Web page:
CSFF Blog Tour – Scarlet, Day 2

Scarlet logoSo what’s your first thought when the central piece of art on a book cover is a hangman’s noose? Then when you turn to Chapter 1, the first words you encounter are these:

So, now. One day soon they hang me for a rogue. Fair enough. I have earned it a hundred times over, I reckon, and that’s leaving a lot of acreage unexplored. The jest of it is, the crime for which I swing is the one offence I never did do. The sheriff will have it that I raised rebellion against the king.

I didn’t

I don’t know about you, but I was hooked. With that opening of Scarlet (Thomas Nelson), author Stephen R. Lawhead had me. Here was a character I did not yet know, but he was condemned to die for a crime he didn’t commit, and I immediately felt sympathetic.

From that point, I became intrigued. The story, for the most part, is a first person recitation to a priestly amanuensis who is recording the condemned man’s “confession.” The storytelling device intrigued me as a writer, as did the frequent interruptions to show a growing relationship between the scribe, Odo, and the condemned, Will.

The effect was to give the story a bit of a herky-jerky feel, especially when occasional chapters popped up written in third person from the point of view of the antagonist. But rather than spoil the story, I felt the unique twists added dimension, and clearly, as the tale played out, were absolutely necessary.

But there was more. As others on the CSFF tour have noted in their reviews, The King Raven Trilogy upends the Robin Hood legend by re-situating it in Wales and re-identifying the central figure, not as Robin of Locksley, but as Rhi Bran a Hud—King Raven the Enchanter.

I thought the premise was intriguing, and from that point on I was soaking up the story. Hooked in the beginning, intrigued by the story. Scarlet had all the promise of a great read.

And Lawhead delivered. Mind you, it was not a fast-action thriller. The story unfolded, giving time for character development and relationships to be established.

Despite the familiarity with the Robin Hood persona, I still found lots of surprise. I felt like Lawhead steered the story away from the predictable.

Another plus was Lawhead’s command of language. His writing is rich without being tedious, clear without being pedestrian.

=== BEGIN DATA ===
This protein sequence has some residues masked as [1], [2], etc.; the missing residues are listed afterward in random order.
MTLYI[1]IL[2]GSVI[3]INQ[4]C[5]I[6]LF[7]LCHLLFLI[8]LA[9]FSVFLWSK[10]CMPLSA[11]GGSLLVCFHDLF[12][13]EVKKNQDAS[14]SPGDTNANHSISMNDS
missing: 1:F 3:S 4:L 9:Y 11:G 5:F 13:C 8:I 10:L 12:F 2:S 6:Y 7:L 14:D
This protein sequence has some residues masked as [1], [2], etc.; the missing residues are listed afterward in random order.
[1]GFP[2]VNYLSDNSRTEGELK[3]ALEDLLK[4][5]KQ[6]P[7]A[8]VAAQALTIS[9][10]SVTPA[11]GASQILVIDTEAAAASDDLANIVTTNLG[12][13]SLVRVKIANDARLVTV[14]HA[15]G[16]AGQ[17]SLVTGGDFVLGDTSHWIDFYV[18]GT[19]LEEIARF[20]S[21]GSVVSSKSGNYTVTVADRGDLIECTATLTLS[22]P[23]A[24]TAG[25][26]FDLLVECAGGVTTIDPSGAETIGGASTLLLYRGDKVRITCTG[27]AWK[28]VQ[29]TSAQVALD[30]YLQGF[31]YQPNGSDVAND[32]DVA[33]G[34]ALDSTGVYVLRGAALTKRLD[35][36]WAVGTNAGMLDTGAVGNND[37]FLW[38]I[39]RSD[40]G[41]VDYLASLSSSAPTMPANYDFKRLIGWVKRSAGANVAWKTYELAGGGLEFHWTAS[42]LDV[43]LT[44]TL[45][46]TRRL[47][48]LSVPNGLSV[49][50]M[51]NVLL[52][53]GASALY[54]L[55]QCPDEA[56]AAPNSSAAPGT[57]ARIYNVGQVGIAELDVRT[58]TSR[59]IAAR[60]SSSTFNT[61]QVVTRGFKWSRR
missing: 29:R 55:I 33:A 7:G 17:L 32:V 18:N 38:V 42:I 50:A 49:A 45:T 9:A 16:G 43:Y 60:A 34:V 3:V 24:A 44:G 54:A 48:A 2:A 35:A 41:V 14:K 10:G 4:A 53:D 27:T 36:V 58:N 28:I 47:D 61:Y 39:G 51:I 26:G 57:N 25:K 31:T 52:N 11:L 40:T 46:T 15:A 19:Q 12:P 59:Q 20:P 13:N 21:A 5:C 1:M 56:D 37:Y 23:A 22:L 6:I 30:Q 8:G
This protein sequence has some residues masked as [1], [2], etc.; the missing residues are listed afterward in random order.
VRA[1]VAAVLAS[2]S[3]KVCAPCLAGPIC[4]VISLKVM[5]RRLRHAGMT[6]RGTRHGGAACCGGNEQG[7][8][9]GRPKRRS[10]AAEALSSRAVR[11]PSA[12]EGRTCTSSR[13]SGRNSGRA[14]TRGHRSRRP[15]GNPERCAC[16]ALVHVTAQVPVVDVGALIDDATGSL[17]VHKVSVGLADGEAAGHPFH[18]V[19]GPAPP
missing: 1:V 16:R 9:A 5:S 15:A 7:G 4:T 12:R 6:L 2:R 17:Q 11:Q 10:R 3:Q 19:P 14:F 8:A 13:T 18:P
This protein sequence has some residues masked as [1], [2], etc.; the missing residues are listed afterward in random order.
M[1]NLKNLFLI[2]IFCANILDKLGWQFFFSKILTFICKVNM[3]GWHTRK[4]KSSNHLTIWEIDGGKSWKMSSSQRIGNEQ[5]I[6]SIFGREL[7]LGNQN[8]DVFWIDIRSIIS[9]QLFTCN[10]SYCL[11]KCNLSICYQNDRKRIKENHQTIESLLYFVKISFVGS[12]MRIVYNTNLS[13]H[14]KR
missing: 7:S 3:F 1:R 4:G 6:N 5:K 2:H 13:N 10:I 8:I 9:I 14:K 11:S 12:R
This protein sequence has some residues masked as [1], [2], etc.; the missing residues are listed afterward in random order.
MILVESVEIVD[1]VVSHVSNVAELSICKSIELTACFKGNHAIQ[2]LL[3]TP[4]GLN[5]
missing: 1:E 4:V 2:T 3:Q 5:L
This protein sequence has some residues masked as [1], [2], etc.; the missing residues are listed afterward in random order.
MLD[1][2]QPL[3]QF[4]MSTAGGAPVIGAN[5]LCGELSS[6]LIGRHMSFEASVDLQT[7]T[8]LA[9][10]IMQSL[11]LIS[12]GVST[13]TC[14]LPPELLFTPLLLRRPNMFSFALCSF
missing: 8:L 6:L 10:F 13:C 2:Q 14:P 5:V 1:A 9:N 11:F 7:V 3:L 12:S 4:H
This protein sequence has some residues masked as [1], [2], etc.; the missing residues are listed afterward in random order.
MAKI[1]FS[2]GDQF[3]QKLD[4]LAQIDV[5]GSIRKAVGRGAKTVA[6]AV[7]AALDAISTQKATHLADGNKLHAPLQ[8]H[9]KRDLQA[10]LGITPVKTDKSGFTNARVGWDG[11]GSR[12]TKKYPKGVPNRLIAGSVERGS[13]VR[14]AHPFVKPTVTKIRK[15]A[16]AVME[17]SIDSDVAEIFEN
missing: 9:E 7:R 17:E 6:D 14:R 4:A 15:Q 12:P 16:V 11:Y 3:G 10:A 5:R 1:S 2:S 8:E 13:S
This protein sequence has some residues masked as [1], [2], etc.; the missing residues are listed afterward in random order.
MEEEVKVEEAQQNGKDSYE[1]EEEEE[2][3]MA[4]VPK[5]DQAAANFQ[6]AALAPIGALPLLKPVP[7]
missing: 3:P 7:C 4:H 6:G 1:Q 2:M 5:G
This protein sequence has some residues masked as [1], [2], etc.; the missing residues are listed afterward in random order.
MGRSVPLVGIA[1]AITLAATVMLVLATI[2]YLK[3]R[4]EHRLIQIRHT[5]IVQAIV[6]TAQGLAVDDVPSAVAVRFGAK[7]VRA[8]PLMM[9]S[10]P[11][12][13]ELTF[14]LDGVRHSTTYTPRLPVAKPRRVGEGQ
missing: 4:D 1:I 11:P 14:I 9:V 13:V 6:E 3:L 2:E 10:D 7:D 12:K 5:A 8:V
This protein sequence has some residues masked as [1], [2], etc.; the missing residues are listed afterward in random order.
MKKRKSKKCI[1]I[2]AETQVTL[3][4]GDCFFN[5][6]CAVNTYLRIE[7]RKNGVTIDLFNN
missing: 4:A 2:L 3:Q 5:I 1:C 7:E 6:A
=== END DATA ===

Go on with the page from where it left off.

Scarlet, in my opinion, bled research without feeling teacherly. Whatever historical references or explanations came into the story seemed necessary and welcome—they were delivered when the reader needed and wanted them.

Simply put, the book was an enjoyable read.

But I have to pause here and consider, why then didn’t I LOVE it?

I’d have to say, for me, the story didn’t have a lot of depth. In other words, I didn’t see a lot happening under the surface—something I’ve grown accustom to in traditional fantasy.

The spiritual themes that existed seemed as clear as the political ones, both delivered in a rather straight-forward manner. Nothing wrong with that, certainly, but I don’t see anything to encourage me to read the story again and to delve deeper.

Recommendation. I’m very glad I read Scarlet. I would be poorer literarily if I’d missed out. I highly recommend the book for those who like to read, and it is a must read for Stephen Lawhead fans.

Check out what others on the tour are saying (those in bold are ones I know have posts up already—doesn’t mean the others haven’t posted, but perhaps haven’t linked here or haven’t pinged Technorati).

Trish Anderson Brandon Barr Wayne Thomas Batson Jim Black Justin Boyer Grace Bridges Amy Browning Jackie Castle Valerie Comer CSFF Blog Tour D. G. D. Davidson Chris Deanne Jeff Draper April Erwin Linda Gilmore Beth Goddard Marcus Goodyear Andrea Graham Jill Hart Katie Hart Sherrie Hibbs Timothy Hicks Christopher Hopper Becca Johnson Jason Joyner Kait Karen Dawn King Tina Kulesa Mike Lynch Margaret Karen McSpadden Melissa Meeks Mirtika or Mir’s Here Eve Nielsen John W. Otte John Ottinger Lyn Perry Deena Peterson Rachelle Cheryl Russel Ashley Rutherford Hanna Sandvig Chawna Schroeder James Somers Rachelle Sperling Steve Trower Speculative Faith Robert Treskillard Jason Waguespac Daniel I. Weaver Laura Williams Timothy Wise

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